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Ontological security, self-articulation and the securitization of identity

Ontological security, self-articulation and the securitization of identity The concept of ontological security has made increasing headway within International Relations, in particular through its ability to offer alternative explanations of the forces underpinning security dilemmas and conflict in world politics. While welcoming the insights already provided by its application, this article argues that the concept’s use to date has been too much geared to questions of identity-related stability, with change viewed as disturbing and anxiety-inducing. In contrast, the article calls for a more open understanding that: (i) links ontological security to reflexivity and avoids collapsing together the concepts of self, identity and ontological security; (ii) avoids privileging securitization over desecuritization as a means for generating ontological security; and (iii) opens out the concept beyond a narrow concern with questions of conflict and the conduct of violence more towards the theorization of positive change. http://www.deepdyve.com/assets/images/DeepDyve-Logo-lg.png Cooperation and Conflict SAGE

Ontological security, self-articulation and the securitization of identity

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References (39)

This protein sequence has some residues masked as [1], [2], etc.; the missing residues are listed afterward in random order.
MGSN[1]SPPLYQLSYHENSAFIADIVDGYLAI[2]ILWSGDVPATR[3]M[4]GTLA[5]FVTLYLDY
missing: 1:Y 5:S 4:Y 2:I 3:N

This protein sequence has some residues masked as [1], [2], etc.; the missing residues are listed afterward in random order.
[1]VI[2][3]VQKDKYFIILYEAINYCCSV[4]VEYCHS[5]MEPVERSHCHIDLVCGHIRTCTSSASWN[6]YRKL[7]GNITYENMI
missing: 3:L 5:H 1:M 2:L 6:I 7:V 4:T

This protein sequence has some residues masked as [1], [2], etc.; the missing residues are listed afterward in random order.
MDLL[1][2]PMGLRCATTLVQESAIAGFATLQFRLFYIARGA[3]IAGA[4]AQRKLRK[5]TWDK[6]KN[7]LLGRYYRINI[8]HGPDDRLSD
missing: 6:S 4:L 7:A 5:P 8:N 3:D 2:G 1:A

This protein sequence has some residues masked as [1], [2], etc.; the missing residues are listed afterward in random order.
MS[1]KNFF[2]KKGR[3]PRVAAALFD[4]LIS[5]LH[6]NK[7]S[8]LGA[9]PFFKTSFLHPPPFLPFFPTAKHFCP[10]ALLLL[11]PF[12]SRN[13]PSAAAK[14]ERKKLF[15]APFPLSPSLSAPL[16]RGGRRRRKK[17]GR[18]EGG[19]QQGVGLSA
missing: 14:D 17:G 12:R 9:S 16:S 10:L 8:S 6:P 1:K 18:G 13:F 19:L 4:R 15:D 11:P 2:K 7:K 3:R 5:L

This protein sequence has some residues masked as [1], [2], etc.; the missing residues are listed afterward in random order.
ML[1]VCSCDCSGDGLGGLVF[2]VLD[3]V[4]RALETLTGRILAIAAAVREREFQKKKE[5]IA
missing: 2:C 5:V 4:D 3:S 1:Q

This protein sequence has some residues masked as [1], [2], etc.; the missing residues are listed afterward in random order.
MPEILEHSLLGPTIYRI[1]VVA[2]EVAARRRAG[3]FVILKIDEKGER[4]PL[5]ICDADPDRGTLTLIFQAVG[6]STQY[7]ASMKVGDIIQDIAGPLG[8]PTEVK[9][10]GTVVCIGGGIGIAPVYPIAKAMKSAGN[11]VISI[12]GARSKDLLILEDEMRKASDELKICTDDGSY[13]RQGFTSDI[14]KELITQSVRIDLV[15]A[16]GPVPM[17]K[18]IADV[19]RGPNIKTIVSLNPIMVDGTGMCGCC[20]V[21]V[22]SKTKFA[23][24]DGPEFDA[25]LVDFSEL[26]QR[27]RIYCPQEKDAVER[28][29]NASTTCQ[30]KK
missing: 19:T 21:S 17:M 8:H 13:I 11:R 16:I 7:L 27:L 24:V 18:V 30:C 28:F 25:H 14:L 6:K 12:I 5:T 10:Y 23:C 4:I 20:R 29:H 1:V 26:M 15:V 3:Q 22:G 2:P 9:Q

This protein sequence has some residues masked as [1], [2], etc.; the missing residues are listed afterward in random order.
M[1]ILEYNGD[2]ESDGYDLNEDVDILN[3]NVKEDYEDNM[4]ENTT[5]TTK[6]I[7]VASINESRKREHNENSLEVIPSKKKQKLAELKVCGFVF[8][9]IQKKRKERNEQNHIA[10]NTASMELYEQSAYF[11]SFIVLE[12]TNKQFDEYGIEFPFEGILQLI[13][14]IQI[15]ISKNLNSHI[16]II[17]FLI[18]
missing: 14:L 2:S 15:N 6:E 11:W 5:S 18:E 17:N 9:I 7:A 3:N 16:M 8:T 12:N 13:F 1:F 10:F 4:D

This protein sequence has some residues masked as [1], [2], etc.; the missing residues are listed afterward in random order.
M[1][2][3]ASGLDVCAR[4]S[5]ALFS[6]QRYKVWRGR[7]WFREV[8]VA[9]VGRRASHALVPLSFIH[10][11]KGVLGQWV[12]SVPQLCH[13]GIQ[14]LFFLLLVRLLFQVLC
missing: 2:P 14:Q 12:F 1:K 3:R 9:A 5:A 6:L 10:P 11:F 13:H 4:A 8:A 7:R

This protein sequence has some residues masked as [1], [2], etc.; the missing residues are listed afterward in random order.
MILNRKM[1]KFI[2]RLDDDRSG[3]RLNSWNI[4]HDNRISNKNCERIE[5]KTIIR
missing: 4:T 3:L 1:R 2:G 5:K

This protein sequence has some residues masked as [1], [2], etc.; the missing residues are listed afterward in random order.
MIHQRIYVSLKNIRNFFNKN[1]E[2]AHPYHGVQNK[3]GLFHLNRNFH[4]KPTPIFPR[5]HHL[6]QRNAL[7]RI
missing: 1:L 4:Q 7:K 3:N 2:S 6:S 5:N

Publisher
SAGE
Copyright
© The Author(s) 2016
ISSN
0010-8367
eISSN
1460-3691
DOI
10.1177/0010836716653161
Publisher site
See Article on Publisher Site

Abstract

The concept of ontological security has made increasing headway within International Relations, in particular through its ability to offer alternative explanations of the forces underpinning security dilemmas and conflict in world politics. While welcoming the insights already provided by its application, this article argues that the concept’s use to date has been too much geared to questions of identity-related stability, with change viewed as disturbing and anxiety-inducing. In contrast, the article calls for a more open understanding that: (i) links ontological security to reflexivity and avoids collapsing together the concepts of self, identity and ontological security; (ii) avoids privileging securitization over desecuritization as a means for generating ontological security; and (iii) opens out the concept beyond a narrow concern with questions of conflict and the conduct of violence more towards the theorization of positive change.

Journal

Cooperation and ConflictSAGE

Published: Mar 1, 2017

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